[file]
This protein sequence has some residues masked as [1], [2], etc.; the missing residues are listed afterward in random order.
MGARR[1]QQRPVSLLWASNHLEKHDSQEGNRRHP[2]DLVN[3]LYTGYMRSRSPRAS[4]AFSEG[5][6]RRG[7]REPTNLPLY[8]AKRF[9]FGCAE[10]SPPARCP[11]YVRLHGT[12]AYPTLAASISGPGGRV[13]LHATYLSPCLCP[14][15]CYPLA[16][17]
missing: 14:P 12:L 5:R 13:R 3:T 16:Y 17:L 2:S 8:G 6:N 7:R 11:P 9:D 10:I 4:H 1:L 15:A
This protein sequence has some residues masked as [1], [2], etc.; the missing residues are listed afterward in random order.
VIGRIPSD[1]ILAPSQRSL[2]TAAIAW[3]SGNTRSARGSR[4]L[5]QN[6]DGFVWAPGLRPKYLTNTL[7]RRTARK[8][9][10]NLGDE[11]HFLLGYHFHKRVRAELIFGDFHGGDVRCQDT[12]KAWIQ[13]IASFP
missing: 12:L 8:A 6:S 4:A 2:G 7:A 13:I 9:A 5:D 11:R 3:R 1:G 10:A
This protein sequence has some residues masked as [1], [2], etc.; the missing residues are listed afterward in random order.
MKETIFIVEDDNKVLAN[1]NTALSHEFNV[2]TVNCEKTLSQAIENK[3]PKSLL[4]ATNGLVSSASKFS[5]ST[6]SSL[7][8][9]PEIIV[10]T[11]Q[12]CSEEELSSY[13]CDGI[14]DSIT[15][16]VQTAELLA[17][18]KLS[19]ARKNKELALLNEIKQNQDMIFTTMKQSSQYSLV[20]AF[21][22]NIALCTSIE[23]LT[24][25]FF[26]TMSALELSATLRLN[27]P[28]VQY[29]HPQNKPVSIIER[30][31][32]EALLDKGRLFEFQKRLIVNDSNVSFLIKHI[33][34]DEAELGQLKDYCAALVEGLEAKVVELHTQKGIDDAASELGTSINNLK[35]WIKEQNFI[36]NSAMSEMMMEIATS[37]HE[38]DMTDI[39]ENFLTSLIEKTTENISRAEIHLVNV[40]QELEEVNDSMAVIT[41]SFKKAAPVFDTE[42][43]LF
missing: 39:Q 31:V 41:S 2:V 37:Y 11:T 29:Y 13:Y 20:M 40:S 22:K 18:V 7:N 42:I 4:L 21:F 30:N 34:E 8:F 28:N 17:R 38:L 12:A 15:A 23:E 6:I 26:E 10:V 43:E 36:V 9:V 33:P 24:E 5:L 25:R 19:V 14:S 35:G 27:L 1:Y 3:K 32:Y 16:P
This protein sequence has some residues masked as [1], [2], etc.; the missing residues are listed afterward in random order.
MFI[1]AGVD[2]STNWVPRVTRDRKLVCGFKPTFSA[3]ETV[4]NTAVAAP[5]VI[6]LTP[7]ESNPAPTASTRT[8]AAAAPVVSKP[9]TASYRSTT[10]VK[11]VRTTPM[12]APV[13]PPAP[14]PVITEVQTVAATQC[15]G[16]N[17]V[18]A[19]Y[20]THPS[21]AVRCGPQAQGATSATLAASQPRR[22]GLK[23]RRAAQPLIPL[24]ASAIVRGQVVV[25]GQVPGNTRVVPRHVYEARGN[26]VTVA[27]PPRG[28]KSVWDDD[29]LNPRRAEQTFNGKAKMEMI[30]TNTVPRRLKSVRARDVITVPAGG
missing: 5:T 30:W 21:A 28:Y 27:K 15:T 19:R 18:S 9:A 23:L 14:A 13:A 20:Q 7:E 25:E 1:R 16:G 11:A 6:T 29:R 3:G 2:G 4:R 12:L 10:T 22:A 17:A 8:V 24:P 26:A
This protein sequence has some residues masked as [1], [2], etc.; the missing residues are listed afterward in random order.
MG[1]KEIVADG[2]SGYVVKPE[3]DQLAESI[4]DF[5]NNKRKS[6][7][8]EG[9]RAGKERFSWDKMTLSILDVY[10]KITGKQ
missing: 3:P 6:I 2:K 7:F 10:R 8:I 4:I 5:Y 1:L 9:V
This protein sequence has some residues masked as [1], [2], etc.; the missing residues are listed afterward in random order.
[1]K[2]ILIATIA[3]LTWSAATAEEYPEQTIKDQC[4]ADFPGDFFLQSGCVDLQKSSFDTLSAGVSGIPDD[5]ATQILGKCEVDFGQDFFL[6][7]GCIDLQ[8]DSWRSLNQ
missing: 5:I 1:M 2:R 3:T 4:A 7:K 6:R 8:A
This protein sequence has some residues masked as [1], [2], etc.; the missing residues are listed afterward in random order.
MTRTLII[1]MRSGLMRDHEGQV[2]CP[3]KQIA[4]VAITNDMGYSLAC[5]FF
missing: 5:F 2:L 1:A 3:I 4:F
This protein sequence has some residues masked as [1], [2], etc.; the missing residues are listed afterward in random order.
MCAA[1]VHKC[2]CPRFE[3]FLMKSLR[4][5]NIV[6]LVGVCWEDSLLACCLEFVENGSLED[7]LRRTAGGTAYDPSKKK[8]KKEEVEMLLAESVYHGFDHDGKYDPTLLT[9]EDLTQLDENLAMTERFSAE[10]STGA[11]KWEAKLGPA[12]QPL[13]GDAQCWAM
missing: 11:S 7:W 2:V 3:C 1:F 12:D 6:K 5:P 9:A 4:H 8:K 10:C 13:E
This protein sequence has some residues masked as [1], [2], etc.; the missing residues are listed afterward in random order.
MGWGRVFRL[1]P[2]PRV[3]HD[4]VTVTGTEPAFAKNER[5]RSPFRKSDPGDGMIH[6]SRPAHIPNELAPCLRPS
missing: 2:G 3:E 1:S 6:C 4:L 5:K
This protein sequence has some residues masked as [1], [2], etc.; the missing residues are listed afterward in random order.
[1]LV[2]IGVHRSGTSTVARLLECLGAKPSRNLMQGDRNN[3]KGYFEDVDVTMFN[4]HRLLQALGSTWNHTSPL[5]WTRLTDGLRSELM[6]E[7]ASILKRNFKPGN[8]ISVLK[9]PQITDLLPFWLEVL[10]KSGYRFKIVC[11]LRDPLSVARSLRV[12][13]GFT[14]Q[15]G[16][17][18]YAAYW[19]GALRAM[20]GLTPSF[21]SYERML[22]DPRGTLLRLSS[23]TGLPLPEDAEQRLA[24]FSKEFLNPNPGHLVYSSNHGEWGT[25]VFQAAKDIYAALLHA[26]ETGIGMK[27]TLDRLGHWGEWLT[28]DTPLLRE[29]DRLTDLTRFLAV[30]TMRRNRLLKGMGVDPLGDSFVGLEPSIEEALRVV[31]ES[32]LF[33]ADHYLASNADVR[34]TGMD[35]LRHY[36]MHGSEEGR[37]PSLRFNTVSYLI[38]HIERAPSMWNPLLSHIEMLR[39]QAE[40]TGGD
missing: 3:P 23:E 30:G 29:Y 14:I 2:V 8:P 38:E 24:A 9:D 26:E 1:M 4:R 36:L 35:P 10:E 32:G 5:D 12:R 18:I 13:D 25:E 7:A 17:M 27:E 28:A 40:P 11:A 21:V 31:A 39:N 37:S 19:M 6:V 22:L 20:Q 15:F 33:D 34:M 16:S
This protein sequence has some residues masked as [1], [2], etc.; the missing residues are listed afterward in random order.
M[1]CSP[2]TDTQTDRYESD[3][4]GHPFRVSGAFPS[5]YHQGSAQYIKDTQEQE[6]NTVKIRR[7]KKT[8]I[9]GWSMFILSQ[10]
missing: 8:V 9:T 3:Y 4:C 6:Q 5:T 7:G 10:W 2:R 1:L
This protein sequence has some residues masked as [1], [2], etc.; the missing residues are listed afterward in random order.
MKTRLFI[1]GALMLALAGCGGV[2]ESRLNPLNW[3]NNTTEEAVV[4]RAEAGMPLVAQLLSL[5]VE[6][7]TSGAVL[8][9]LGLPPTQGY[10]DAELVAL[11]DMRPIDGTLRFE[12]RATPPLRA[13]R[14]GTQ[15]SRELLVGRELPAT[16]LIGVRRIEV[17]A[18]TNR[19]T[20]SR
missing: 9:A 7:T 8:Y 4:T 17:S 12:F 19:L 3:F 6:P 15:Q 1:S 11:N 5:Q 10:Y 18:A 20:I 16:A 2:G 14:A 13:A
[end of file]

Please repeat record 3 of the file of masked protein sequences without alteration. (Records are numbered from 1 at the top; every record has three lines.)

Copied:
This protein sequence has some residues masked as [1], [2], etc.; the missing residues are listed afterward in random order.
MKETIFIVEDDNKVLAN[1]NTALSHEFNV[2]TVNCEKTLSQAIENK[3]PKSLL[4]ATNGLVSSASKFS[5]ST[6]SSL[7][8][9]PEIIV[10]T[11]Q[12]CSEEELSSY[13]CDGI[14]DSIT[15][16]VQTAELLA[17][18]KLS[19]ARKNKELALLNEIKQNQDMIFTTMKQSSQYSLV[20]AF[21][22]NIALCTSIE[23]LT[24][25]FF[26]TMSALELSATLRLN[27]P[28]VQY[29]HPQNKPVSIIER[30][31][32]EALLDKGRLFEFQKRLIVNDSNVSFLIKHI[33][34]DEAELGQLKDYCAALVEGLEAKVVELHTQKGIDDAASELGTSINNLK[35]WIKEQNFI[36]NSAMSEMMMEIATS[37]HE[38]DMTDI[39]ENFLTSLIEKTTENISRAEIHLVNV[40]QELEEVNDSMAVIT[41]SFKKAAPVFDTE[42][43]LF
missing: 39:Q 31:V 41:S 2:V 37:Y 11:T 29:Y 13:Y 20:M 40:S 22:K 18:V 7:N 42:I 4:L 21:F 30:N 34:E 8:F 28:N 17:R 38:L 12:A 15:A 23:E 6:I 26:E 10:V 43:E 36:V 9:V 33:P 24:E 5:L 25:R 19:V 14:S 35:G 27:L 1:Y 3:K 32:Y 16:P